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BMJ Open. 2018 Mar 12;8(3):e020198. doi: 10.1136/bmjopen-2017-020198.

Comparative efficacy and acceptability of psychotherapies for post-traumatic stress disorder in children and adolescents: study protocol for a systematic review and network meta-analysis.

Author information

Department of Neurology, The First Affiliated Hospital of Chongqing Medical University, Chongqing, China.
Institute of Neuroscience and the Collaborative Innovation Center for Brain Science, Chongqing Medical University, Chongqing, China.
Department of Psychiatry, The First Affiliated Hospital of Chongqing Medical University, Chongqing, China.
Department of Psychological Medicine, University of Auckland, Auckland, New Zealand.
The Centre of Youth Mental Health, University of Melbourne, Melbourne, Victoria, Australia.
Department of Psychology, Harvard University, Cambridge, Massachusetts, USA.
Department of Clinical, Neuro and Developmental Psychology, Amsterdam Public Health research institute, Vrije Universiteit Amsterdam, Amsterdam, The Netherlands.
Institute for Complementary and Integrative Medicine, University Hospital and University of Zurich, Zurich, Swaziland.
Institute of Primary Health Care (BIHAM), University of Bern, Bern, Swaziland.
Department of Child and Adolescent Psychiatry, Hôpital Pitié-Salpétrière, Institut des Systèmes Intelligents et Robotiques, Université Pierre et Marie Curie, Paris, France.
Mental Health, Westmead, Western Sydney Local Health District, Parramatta, Australia.
Contributed equally



Post-traumatic stress disorder (PTSD) is common among children and adolescents who are exposed to trauma, and it is often associated with significant negative impacts on their psychosocial functioning and quality of life. Many types of psychotherapies have been found to be effective for PTSD in children and adolescents. However, due to the lack of direct comparisons between different psychotherapies, the hierarchy of treatment efficacy is still unclear. Therefore, we plan to conduct a systematic review and network meta-analysis to evaluate the efficacy and acceptability of various types of psychotherapies for PTSD in children and adolescents.


A systematic search will be conducted among eight electronic databases, including PubMed, Cochrane, Embase, Web of Science, PsycINFO, Cumulative Index of Nursing and Allied Health, Published International Literature on Traumatic Stress (PILOTS) and ProQuest Dissertations, from inception to October 2017. Randomised controlled trials, regardless of language, publication year and publication type, comparing any psychotherapies for PTSD to any control condition or alternative treatment in children and adolescents (18 years old or less) diagnosed with full or subclinical PTSD will be included. Study duration and the number of treatment sessions will not be limited. The primary outcome will be PTSD symptom severity at post-treatment as measured by a rating scale reported by the child, parent or a clinician. The secondary outcomes will include: (1) efficacy at follow-up; (2) acceptability (all-cause discontinuation); (3) anxiety symptom severity; (4) depressive symptom severity and (5) quality of life and functional improvement. Bayesian network meta-analyses for all relative outcome measures will be performed. We will conduct subgroup and sensitivity network meta-analyses to determine whether the findings are affected by study characteristics. The quality of the evidence contributing to network estimates of the primary outcome will be evaluated by the Grading of Recommendations, Assessment, Development and Evaluations framework.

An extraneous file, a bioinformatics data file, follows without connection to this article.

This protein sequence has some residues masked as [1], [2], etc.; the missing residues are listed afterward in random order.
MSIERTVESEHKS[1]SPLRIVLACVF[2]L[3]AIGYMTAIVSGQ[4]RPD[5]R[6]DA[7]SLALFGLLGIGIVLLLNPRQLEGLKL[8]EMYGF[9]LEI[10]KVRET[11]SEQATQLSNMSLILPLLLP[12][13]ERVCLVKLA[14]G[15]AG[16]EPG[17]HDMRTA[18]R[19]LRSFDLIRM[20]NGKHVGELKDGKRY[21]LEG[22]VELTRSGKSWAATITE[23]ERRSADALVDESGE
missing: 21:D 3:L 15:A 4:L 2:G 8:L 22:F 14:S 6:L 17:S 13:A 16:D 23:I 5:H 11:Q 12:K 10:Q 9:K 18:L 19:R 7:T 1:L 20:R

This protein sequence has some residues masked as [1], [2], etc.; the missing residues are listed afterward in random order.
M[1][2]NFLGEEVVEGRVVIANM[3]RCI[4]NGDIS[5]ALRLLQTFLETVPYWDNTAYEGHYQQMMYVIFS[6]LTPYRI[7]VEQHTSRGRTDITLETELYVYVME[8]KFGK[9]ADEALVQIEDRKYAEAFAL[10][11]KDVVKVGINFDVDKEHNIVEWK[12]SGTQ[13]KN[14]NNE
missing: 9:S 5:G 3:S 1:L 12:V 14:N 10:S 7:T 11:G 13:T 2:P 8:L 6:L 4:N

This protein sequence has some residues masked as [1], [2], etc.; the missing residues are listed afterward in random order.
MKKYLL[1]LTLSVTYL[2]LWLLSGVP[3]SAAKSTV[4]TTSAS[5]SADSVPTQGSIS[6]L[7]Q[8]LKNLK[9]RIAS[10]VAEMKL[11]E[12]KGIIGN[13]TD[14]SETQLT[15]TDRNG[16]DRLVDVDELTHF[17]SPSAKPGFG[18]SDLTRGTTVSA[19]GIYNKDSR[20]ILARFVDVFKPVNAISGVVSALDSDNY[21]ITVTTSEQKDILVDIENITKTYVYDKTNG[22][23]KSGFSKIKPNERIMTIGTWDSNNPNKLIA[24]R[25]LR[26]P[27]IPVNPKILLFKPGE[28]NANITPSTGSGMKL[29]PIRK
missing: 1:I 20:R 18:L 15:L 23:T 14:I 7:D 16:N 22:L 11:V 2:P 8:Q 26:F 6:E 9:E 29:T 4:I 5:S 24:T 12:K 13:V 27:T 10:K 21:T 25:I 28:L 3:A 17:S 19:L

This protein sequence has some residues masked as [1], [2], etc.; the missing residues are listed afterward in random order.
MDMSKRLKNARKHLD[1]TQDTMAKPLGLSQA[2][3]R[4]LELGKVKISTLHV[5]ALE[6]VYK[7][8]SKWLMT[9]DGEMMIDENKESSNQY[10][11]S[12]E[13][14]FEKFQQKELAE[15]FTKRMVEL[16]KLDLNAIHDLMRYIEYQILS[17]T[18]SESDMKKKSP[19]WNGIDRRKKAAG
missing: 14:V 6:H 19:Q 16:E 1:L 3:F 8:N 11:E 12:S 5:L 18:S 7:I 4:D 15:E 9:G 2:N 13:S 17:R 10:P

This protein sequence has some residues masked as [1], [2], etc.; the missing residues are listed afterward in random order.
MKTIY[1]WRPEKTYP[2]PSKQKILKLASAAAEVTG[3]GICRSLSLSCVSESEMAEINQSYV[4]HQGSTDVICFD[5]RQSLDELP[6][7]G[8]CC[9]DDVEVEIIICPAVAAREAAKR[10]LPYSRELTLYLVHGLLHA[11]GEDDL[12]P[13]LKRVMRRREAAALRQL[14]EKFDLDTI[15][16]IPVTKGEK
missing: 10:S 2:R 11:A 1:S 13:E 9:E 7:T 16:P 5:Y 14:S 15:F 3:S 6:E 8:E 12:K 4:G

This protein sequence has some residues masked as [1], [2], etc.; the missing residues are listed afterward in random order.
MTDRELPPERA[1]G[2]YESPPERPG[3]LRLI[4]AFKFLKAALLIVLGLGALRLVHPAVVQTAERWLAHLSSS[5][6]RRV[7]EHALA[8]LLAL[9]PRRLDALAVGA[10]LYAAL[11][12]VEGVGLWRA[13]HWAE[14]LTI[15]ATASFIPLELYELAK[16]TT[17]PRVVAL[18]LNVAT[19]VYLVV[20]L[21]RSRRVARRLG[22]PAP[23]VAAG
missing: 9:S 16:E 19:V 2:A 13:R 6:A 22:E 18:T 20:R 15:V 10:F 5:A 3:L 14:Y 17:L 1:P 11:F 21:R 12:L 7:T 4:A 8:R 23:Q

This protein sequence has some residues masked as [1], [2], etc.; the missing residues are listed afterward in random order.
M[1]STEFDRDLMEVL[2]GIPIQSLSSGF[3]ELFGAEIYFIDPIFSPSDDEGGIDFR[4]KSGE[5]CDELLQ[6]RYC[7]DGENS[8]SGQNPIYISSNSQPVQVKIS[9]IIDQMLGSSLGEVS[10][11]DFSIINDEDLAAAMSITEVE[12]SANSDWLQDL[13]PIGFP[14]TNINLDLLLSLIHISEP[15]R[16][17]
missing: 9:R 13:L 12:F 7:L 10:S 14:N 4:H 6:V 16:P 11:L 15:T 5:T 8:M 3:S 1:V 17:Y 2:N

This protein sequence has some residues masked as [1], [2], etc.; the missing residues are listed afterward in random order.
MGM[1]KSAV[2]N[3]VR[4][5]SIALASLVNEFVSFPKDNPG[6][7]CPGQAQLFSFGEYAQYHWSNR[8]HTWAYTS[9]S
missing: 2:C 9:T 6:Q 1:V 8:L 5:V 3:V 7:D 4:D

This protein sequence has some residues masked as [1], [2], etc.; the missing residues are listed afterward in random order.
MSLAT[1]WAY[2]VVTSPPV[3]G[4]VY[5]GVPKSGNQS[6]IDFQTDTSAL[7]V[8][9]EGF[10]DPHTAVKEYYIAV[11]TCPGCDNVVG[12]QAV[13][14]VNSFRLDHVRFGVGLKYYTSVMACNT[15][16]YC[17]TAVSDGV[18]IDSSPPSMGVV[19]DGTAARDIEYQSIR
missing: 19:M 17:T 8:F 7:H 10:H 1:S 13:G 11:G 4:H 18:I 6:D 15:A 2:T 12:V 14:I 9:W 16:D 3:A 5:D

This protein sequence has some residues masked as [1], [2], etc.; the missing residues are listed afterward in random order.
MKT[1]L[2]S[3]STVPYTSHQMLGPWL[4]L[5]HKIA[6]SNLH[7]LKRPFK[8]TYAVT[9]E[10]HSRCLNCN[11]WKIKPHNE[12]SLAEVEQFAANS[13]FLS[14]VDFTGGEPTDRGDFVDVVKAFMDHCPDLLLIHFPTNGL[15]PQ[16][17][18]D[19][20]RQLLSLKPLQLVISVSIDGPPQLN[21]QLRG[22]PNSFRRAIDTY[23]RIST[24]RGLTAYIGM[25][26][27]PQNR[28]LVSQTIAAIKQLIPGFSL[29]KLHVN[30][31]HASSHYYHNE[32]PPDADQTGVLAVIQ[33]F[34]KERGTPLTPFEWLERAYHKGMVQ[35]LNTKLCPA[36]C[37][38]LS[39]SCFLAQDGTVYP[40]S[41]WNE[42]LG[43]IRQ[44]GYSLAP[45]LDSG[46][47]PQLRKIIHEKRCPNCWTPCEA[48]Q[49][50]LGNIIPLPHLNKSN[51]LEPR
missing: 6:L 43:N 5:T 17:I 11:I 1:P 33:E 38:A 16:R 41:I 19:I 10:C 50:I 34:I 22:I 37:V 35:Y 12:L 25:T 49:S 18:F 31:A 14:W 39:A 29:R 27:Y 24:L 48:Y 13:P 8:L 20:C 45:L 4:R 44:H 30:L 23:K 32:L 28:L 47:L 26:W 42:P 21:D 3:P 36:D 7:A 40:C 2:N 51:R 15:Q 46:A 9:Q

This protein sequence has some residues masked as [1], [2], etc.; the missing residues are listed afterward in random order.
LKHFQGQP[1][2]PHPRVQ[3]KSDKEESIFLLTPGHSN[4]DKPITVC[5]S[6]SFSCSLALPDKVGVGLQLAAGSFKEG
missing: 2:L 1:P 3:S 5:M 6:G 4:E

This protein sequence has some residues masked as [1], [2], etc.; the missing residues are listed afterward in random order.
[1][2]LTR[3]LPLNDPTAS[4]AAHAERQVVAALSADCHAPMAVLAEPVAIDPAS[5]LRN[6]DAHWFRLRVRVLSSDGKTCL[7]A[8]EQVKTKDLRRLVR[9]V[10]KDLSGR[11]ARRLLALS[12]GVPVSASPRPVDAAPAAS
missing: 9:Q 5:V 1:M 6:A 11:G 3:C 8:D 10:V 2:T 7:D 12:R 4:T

No ethical issues are foreseen. The results will be published in a peer-reviewed journal, which will be disseminated electronically and in print. This network meta-analysis may be updated to inform and guide the clinical management of PTSD in children and adolescents.




network meta-analysis; post-traumatic stress disorder; psychotherapy; systematic review

[Indexed for MEDLINE]
Free PMC Article

Conflict of interest statement

Competing interests: SEH is an editor of the Cochrane Common Mental Disorders Group and an author on the Cochrane systematic review on treatments for PTSD in young people. During the last 2 years, DC reported past consultation for or the receipt of honoraria from Otsuka, Shire, Lundbeck and Roche. DG is the primary author of two reviews of psychological therapies for children and adolescents who were diagnosed with PTSD or exposed to trauma. YZ, XZ, LY, JRW, PC, JB, CDG, SY, XJ, TT , and PX declare nocompeting interests.

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